(Btw, PSA: Making theories and predictions is not about outsmarting the narrative, it’s about the narrative being smart enough for us to enjoy every twist and turn even when it seems like a logical progression of a story we’ve been taught to understand. I’m happy that the story went where I suspected it would go, and I’m equally happy whenever the show surprises me.)
This year’s girl
So… RIP Clarke Griffin, who is definitely 100% completely dead and gone forever. Her fight is over, her watch has ended, she saved the world a lot, see her in another life brother, etc.
JK (JC), my reviews are too long as it is. 😜 I’ll miss Clarke while she’s gone, but I’m super stoked to see Eliza Taylor as Josephine for however long we get her.
Clarke somehow becoming a vessel for Josephine was something most fans began to suspect might happen the moment the words “Eliza Taylor” and “acting challenge” were uttered in the same sentence last year.
What we’ve been debating ever since has been how exactly it might happen. As it turns out, it all comes back to Becca and her world-shaping technology: the Primes have personality storage chips in their brains (I expect they were intended as a mission failsafe to preserve their discoveries and beam them back to a pre-apocalyptic Earth), something a lot like — but not quite the same as — the Flame, which is of course an independent AI that picks up consciousnesses as it goes.
Here’s what I presume to be the timeline, for anyone who might question the validity of this reveal: Becca worked on the Eligius missions and developed the memory storage chips for long-term space travel. The Eligius ships took off. Becca then developed ALIE, an independent AI created to save the world. After ALIE saved the world by ending it (oops), Becca spent her time on Polaris developing her masterpiece the Flame, which combined the two technologies of the Eligius chips and ALIE: memory storage and brain/chip integration + AI technology with a (debatably) philanthropic agenda.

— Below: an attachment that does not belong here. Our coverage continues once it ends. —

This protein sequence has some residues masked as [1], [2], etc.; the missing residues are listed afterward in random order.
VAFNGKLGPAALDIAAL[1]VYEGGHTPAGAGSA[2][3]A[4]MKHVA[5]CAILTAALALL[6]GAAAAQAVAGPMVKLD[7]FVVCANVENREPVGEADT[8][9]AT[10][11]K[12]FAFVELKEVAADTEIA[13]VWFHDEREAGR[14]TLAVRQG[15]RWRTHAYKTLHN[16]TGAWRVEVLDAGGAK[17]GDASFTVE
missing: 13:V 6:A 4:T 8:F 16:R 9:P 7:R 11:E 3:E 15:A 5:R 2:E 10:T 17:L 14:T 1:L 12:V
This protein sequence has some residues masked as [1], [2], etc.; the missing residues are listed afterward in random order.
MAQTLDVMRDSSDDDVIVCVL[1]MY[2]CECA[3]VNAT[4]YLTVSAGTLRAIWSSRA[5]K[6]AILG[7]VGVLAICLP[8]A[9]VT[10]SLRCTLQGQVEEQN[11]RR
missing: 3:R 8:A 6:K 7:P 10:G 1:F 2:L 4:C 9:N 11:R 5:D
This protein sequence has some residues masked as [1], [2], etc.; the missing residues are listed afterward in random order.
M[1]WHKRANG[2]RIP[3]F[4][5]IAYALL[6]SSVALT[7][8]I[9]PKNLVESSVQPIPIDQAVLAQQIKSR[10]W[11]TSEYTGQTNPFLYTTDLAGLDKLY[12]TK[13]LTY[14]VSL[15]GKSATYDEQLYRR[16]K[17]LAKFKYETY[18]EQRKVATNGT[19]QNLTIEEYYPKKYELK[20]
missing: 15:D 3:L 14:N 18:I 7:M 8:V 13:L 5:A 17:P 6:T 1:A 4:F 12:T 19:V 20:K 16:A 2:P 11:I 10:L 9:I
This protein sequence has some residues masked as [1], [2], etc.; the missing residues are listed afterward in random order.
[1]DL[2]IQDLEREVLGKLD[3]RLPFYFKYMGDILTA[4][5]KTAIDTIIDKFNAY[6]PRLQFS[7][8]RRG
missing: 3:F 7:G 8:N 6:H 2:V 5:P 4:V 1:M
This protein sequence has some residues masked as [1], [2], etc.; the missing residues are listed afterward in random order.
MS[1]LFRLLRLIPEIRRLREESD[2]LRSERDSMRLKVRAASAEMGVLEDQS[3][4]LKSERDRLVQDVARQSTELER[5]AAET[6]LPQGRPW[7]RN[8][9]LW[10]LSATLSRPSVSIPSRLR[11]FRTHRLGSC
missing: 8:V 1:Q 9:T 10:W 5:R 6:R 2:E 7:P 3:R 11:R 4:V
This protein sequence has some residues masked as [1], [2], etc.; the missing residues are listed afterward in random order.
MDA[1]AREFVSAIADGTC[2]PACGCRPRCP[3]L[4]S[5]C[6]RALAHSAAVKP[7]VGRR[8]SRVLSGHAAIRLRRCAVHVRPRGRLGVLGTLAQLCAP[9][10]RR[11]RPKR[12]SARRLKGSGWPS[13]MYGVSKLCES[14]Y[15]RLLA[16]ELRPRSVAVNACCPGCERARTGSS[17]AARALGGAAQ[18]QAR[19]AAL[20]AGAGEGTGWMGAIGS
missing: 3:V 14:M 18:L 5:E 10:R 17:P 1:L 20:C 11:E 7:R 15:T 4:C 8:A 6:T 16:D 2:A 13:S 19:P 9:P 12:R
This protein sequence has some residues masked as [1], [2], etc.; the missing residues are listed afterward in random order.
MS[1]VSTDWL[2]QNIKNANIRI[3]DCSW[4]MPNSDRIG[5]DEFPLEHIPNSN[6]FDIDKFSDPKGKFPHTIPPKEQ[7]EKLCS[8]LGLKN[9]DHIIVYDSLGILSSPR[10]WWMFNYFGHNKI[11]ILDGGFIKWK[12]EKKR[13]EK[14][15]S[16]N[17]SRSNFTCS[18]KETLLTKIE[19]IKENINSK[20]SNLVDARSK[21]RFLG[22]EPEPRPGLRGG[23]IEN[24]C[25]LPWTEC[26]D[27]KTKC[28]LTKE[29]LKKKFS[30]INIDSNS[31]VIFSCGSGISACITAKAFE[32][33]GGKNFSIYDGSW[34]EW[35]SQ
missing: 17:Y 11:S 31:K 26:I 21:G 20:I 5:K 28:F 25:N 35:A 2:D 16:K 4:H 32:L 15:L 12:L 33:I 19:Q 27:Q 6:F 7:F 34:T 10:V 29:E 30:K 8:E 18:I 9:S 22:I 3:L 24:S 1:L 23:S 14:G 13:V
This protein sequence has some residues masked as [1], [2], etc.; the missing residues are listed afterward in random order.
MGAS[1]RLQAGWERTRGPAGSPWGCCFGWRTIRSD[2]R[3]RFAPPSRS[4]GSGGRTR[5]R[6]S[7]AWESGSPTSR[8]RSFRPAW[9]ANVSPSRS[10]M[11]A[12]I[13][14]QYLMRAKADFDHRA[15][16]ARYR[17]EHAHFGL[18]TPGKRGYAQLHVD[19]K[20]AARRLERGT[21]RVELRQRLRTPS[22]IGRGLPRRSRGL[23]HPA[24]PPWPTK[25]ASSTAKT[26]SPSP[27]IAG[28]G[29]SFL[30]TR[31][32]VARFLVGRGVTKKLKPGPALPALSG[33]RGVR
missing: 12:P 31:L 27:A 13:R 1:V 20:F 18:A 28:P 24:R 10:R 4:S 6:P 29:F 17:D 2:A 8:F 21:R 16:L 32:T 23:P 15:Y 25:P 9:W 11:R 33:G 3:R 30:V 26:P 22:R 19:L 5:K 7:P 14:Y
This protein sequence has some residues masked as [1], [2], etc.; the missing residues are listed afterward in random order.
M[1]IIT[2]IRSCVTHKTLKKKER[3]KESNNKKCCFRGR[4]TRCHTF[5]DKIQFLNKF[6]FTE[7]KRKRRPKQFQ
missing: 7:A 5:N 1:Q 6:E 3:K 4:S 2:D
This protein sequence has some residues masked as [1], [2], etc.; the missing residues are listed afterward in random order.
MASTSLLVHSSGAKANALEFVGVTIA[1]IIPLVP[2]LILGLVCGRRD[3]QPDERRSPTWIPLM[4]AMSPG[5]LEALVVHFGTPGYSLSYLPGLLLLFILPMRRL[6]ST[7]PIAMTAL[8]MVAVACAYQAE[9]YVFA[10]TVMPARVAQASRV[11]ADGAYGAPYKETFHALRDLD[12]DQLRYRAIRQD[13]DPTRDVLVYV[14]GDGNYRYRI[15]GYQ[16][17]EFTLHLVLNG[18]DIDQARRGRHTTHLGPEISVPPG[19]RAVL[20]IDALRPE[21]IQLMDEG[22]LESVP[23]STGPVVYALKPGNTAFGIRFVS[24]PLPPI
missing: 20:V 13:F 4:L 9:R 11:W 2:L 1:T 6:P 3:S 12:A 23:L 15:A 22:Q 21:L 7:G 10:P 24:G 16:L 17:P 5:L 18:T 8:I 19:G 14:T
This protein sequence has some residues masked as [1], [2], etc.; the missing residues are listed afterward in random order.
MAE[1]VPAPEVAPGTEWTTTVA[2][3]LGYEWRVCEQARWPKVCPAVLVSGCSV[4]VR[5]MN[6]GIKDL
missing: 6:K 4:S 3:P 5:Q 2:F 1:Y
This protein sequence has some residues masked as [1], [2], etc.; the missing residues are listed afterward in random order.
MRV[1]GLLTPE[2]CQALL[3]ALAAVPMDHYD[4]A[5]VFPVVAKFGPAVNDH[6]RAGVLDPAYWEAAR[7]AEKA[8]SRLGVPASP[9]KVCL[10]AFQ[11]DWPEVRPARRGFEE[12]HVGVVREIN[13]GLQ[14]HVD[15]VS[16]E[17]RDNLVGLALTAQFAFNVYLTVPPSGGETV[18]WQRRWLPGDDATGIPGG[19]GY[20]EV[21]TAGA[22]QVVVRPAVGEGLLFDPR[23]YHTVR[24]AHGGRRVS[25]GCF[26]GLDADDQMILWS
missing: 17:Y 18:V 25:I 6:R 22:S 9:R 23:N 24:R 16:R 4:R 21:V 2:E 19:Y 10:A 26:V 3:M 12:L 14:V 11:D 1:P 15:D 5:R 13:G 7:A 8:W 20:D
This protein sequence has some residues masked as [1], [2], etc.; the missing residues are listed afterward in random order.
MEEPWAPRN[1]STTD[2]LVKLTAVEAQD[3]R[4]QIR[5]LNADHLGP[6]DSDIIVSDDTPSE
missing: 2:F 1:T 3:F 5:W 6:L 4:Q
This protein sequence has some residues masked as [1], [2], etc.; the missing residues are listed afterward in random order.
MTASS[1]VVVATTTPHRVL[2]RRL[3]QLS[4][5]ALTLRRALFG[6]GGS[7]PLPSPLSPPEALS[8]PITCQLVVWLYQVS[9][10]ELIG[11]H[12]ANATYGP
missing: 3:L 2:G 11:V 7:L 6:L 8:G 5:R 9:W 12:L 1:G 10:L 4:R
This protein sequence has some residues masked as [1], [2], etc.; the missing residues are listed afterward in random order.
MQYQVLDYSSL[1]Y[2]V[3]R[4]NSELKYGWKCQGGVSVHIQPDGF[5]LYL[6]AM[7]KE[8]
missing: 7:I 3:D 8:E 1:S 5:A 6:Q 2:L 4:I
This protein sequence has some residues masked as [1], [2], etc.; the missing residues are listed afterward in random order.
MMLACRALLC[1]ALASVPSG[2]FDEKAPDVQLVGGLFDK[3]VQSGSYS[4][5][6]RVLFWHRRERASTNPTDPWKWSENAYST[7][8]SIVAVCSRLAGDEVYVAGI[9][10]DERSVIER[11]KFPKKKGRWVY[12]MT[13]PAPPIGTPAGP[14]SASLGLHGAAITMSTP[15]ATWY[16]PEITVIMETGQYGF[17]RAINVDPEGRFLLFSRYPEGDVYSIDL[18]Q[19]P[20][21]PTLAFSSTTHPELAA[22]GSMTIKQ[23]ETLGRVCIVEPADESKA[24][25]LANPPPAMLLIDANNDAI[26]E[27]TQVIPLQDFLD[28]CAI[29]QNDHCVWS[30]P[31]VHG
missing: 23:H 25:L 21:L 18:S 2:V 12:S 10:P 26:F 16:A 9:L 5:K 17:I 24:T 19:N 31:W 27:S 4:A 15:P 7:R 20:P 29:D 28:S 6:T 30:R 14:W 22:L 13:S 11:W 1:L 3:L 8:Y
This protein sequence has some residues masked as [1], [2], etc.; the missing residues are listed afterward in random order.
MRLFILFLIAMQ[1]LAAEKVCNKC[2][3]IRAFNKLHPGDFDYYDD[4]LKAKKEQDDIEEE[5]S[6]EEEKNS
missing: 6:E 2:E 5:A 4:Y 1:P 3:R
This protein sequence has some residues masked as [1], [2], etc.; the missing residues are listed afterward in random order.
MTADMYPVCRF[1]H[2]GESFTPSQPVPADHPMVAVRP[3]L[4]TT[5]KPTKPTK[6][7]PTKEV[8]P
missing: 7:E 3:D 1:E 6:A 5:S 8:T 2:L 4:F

The Prime chips, significantly, are unlike the Flame in that they don’t collect minds; they ‘replace’ one personality with the original one stored on their disks, but they do seem to continue to gather Prime data (memories) from body to body.
Whether the chips were ever intended to be passed from host to host, I don’t know. I suspect that was something Russell and/or Gabriel figured out how to do once the Eclipse fog cleared, but we’ll probably find that out in the next episode.
Is there any hope for the hosts’ original selves? That depends on how literally we are to take Russell’s claim that Gabriel’s serum really “erased” Clarke’s brain. I think that’s what he believes, and Clarke’s brain apparently did shut down for a while, which isn’t great, but I’m not sure if I buy that brains can really be wiped clean like that. I think the JoChip overrides Clarke’s existing ‘programming’, but Clarke’s own self is still there, locked away, sleeping or dreaming like the faces behind the glass of Jordan’s childhood.